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|Reuven P. Bulka||January 31st 2016|
Truth may be stranger than fiction, but fiction is surely not as inspirational. True stories of courage, true stories people battling against the odds, inspire us to be determined, never to lose hope. That is undoubtedly the most important take-away from Roslyn Franken’s book, Meant to Be. It is the story of her parents, which came to define Roslyn’s own life. Roslyn is the unlikely child of survivors - her father John, who endured and survived the horrors of being a Prisoner of War in Japan, and her mother, Sonja, who survived Auschwitz and other concentration camps.
How they got together in spite of this great geographic divide between Europe and the Far East is a remarkable story in itself. But that in itself is hardly remarkable, as the book itself is replete with remarkable stories.
Were they coincidences? Did they just happen, or were they ‘meant to be’? In truth, we can never really know for sure. But the author is less interested in this philosophical quest. She is more interested in how we understand what happens to us in life.
What is clear from reading the book, and it is a wonderful read, is that we gain so much from trying to give meaning to what happens to us, to think of these life experiences as meant, as having meaning, rather than dismissing them as meaningless.
The upshot of taking seriously what happens to us, the cards we are dealt, is that we are likely to learn useful lessons and employ these lessons in how we deal with what we are dealt. There is no better example of this than the author herself. Roslyn Franken has herself been faced with a gloomy reality, the reality of cancer. She shared in common with her parents the scary question - will I have a tomorrow?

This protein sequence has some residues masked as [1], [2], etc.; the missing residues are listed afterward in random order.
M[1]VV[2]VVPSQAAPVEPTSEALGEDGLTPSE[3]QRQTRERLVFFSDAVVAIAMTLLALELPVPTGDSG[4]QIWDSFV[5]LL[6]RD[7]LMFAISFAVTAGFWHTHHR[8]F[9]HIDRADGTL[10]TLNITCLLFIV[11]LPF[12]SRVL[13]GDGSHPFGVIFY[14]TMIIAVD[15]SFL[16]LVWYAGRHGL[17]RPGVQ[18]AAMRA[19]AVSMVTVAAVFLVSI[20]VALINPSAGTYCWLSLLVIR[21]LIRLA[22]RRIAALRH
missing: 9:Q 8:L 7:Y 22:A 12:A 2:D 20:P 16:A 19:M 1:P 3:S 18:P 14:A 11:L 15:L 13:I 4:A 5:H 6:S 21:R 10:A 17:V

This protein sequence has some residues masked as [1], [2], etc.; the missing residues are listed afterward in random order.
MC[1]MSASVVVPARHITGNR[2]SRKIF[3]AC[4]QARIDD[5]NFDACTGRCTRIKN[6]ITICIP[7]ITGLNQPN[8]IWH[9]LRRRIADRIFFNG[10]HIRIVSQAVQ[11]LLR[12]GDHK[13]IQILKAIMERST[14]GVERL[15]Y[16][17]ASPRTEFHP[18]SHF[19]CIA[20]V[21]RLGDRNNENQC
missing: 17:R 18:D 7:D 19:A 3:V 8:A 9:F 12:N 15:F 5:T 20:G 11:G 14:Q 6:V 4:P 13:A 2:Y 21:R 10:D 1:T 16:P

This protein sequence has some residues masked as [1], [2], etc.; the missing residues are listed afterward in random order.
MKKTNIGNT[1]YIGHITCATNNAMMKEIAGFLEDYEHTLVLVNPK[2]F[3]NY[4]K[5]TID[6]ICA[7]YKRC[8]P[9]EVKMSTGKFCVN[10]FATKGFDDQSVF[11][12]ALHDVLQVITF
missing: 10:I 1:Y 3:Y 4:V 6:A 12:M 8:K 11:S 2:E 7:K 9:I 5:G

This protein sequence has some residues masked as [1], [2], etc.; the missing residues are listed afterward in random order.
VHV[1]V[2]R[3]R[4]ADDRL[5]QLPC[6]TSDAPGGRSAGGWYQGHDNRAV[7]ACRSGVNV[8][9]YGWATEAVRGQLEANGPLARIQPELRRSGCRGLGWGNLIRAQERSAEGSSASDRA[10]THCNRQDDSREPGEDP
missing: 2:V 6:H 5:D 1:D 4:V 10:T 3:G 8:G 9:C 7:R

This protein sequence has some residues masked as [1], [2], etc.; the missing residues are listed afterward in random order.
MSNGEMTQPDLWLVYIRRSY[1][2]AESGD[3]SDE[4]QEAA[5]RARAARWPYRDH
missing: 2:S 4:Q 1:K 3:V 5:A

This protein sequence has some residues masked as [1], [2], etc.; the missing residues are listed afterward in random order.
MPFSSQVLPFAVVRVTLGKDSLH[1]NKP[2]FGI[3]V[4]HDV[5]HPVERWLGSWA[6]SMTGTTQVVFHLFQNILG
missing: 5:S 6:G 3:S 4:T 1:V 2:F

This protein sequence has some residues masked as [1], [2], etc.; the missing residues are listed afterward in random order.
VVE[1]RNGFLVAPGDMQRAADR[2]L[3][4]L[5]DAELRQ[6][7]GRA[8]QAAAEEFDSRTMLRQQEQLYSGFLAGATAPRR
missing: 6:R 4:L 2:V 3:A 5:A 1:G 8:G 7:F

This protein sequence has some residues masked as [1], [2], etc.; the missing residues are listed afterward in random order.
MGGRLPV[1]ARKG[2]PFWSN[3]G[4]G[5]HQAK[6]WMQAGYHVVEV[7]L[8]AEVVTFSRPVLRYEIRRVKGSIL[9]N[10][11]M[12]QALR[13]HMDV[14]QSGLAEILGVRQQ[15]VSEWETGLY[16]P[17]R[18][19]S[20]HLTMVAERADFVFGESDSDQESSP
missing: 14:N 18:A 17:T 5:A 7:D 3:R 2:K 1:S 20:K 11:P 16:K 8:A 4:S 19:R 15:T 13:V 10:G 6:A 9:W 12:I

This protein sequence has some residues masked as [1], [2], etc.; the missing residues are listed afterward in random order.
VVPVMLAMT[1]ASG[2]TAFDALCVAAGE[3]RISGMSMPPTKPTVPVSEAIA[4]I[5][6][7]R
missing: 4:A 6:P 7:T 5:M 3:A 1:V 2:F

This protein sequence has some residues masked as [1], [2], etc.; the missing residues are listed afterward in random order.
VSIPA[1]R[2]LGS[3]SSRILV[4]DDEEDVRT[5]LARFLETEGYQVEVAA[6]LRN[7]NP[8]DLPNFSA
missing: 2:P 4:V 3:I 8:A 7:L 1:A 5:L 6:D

Reading her book, you are left thoroughly and genuinely convinced that her courage and determination derived directly from the example set by her parents. Her positivity is so real, you can almost touch it. We were fortunate to hear Roslyn talk about her book at the launch. What was overwhelming about that experience was the presence, at the event, of Roslyn’s dear father, alert and sprightly even though he in his nineties, and even after all he had endured. It is a thrill of the goose-pimple variety for a parent to hear such veneration from a child, and to hear a child expressing unbounded love and admiration for a parent. If you want to experience that thrill in some form, read the book. It is heart-warming to experience, just by reading, the positive influence parents can have, and how much we gain by appreciating others, and taking seriously all that life offers, the good and the not so good.
For more information, go to http://www.meanttobe.today.